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GRETCHEN METZ , Staff Writer

 September 12, 2003

VALLEY -- The anchor store in the Airport Village Shopping Center, Charlie’s Thriftway, is set to close Sept. 21.

Owner Rick Persch said he is going out of business because his 10-year sublease is set to expire Nov. 30 and renewal was denied by the bankruptcy court handling Fleming Foods’ Chapter 11 filing. The lease on Charlie’s 33,000-square-foot space is held by Fleming, a bankrupt retail grocery consortium based in Lewisville, Texas.

"We had over 100 employees," Persch said. "Some have filtered over to other stores, some are on unemployment."

Standing in his store surrounded by half-full shelves and very few customers on Thursday, coincidentally his 43rd birthday, Persch said he is relieved to have made the decision and is ready to start "another chapter" in his life, although he said he did not know what that chapter would be.

Persch, of Sadsbury, said he has been in the grocery business 30 years, starting when he was 12 in a store owned by his father, Charlie Persch.

Charlie Persch opened the first Charlie’s Thriftway in 1948 in Parkesburg. He kept it going for 50 years until he retired in 1998 and closed it.

The younger Persch opened the Airport Village store in 1993. He opened another store in Caln in 2000 in a former SuperFresh but closed that store 10 months later because sales there just never took off.

Charlie’s Thriftway’s competition includes a Wal-Mart Supercenter in the West Sadsbury Commons that opened in the spring of 2002 some three miles west of his store. Several miles to the east, a new 64,000-square-foot Giant Food Market, replacing a smaller Giant store, also opened 2002.

"Wal-Mart didn’t help but that affected us 18 months ago," Persch said. "We’re service-oriented and our perishables were far superior. Giant did not impact us at all."

Persch said he will miss his customers and miss working with the public.

Airport Village is owned and managed by J. Loew & Associates of East Caln.

"We’re working very hard to have a replacement for Charlie’s," said Jack Loew, president of the commercial development company. "We have two interested parties, if we get the store back."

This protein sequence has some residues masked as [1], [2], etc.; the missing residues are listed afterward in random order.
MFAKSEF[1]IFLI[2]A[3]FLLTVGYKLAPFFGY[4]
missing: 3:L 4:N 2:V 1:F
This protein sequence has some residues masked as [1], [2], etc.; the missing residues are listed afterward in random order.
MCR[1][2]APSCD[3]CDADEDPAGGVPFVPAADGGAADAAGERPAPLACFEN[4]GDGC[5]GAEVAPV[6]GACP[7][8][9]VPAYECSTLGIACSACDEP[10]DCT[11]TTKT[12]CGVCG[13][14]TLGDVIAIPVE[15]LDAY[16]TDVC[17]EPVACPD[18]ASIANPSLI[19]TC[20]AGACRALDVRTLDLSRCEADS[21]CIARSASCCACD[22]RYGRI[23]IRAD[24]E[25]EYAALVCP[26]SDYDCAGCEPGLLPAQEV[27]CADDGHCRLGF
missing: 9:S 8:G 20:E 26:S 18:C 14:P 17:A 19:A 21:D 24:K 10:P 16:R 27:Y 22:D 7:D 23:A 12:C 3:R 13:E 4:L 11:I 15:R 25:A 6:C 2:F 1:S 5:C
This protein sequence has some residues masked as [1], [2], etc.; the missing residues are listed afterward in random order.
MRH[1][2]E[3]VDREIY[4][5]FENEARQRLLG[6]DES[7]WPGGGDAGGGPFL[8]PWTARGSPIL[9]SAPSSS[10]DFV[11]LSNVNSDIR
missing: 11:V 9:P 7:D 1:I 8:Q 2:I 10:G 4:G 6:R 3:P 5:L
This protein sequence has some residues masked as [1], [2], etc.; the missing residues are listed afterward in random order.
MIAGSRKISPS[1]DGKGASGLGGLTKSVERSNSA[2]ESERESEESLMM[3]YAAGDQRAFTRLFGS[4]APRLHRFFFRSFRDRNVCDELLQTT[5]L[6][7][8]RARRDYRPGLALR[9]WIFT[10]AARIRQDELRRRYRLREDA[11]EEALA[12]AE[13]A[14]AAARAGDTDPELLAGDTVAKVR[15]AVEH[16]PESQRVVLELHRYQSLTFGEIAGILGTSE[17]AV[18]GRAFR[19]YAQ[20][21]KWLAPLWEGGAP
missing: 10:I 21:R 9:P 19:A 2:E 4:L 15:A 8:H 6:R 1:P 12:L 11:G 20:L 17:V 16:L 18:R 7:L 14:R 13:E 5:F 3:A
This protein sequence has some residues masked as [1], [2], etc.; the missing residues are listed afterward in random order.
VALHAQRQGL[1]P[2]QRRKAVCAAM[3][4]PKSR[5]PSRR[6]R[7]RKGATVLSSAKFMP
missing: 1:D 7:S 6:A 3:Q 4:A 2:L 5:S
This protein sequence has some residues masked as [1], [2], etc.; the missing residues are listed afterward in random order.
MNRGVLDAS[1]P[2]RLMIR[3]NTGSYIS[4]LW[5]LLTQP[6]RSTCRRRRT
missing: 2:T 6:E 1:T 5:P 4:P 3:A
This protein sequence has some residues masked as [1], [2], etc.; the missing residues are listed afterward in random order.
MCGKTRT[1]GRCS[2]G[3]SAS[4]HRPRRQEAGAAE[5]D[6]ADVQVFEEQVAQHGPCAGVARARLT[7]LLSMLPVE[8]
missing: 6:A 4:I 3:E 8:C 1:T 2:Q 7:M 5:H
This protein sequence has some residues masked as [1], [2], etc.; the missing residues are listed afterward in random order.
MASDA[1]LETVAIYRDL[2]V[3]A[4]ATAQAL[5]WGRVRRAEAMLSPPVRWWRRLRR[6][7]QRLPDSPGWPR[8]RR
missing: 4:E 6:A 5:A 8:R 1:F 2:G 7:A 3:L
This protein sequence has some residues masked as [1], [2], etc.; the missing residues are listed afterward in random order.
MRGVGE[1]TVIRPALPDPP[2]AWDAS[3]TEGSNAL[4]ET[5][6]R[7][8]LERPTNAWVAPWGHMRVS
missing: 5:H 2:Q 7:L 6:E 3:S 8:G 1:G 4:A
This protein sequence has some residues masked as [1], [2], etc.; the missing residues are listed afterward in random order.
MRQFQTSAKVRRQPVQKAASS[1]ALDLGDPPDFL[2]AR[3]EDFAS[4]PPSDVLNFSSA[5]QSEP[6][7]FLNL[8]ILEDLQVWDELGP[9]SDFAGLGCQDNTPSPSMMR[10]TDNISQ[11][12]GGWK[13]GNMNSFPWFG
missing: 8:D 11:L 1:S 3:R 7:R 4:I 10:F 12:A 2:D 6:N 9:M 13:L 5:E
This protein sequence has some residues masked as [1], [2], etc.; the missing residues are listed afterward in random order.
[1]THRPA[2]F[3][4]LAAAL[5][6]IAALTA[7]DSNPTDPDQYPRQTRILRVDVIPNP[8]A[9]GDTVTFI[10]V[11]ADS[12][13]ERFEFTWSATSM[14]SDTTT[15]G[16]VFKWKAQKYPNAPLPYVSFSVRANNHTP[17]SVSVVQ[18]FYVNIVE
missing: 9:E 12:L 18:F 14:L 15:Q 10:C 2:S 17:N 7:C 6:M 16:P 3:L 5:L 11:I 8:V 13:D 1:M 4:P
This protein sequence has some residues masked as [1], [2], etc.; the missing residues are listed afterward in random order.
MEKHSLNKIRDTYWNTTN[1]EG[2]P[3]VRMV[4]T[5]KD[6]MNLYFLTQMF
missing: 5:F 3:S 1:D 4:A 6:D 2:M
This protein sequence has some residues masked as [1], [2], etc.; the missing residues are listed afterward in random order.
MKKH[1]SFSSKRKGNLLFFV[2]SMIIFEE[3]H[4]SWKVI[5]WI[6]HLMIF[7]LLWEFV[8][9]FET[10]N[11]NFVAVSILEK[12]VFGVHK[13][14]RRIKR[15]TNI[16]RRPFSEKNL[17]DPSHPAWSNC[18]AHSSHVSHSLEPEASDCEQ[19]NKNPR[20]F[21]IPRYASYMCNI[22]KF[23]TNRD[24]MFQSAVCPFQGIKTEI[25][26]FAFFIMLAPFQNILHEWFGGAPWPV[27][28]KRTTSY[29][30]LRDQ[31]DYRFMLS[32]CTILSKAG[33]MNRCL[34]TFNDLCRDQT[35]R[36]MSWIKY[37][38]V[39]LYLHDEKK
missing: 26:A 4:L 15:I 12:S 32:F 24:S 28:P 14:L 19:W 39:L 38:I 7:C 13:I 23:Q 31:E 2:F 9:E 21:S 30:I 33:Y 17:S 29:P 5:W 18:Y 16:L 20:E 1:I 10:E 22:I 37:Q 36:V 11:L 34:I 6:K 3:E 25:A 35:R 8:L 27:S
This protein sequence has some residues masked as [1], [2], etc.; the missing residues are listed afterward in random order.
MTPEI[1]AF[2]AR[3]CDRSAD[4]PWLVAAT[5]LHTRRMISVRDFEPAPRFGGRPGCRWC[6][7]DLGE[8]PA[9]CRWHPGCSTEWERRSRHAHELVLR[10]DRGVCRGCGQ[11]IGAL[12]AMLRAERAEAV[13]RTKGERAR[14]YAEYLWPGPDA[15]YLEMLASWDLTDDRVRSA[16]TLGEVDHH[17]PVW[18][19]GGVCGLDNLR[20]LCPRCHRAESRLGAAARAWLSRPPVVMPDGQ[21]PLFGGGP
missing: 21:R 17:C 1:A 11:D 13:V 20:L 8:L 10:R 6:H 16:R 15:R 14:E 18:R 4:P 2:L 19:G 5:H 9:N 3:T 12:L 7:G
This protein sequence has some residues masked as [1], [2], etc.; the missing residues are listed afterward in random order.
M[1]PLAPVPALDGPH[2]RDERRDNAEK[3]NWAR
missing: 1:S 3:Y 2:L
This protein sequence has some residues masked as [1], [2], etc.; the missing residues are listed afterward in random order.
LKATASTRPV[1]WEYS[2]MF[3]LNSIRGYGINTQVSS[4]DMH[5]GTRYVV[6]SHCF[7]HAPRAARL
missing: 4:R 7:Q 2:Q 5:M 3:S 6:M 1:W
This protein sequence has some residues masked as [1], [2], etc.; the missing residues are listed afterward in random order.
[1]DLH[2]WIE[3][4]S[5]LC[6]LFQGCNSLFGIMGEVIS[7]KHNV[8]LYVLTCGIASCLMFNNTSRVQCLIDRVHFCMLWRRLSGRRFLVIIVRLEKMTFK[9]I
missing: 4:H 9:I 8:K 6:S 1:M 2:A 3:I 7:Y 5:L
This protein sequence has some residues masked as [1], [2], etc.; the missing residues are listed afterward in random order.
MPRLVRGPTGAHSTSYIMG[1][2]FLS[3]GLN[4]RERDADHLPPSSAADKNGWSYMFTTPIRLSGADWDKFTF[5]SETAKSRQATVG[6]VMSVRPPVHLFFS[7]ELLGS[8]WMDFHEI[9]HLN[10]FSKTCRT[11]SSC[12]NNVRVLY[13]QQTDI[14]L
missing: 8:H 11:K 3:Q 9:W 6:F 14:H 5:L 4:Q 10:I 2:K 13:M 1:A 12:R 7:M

Right now, Loew has no authority to lease the space. He must wait for a decision from the bankruptcy court before he can make a move, he said. 

The 10-year-old center is fully leased, Loew said, but other tenants are "anxious" right now until they know the outcome of the anchor location. 

Daman Jeet, owner of Dollars Town, Charlie’s next-door neighbor, said the supermarket’s closing means business will go down for her. 

The Dollars Town store has been at that location about six years. Jeet said she bought the store 2½ years ago. 

Jeet said she was not surprised when the going-out-of-business signs went up. She said the store had not been fully stocked for some time. 

Cathy Catanese, who owns The Caddy Shack in the Airport Village with her husband, Joseph, said she is "sad" about Charlie’s closing but "it wasn’t really a surprise with Wal-Mart coming in." 

Catanese said she is slightly concerned about the closing of the shopping center’s anchor but thinks some of the other small retailers in the center might be more worried. 

"We’re a golf retail store. Charlie’s was not a draw for us," Catanese said. "Women shop for groceries and go to the other stores. Men come here." 

Wal-Mart, the Bentonville, Ark., superpower and leading U.S. food retailer recognized for its formidable buying, had an impact on another nearby smaller market. 

The 34-year-old Acme grocery store at the Parkesburg Center closed in May, one year after the West Sadsbury Wal-Mart Supercenter opened about two miles to the north. 

Officials said it had been unprofitable for years but acknowledged the Wal-Mart did make a difference. 

"The Wal-Mart affected our sales, no question about it," Acme spokesman Walt Rubel said at the time the store closed. "The store would most likely have closed anyway and Wal-Mart’s opening hastened that situation." 

Merchandise at Charlie’s is 25 percent off until Saturday, when everything but milk and cigarettes will be 50 percent off.

İDaily Local News 2003

 

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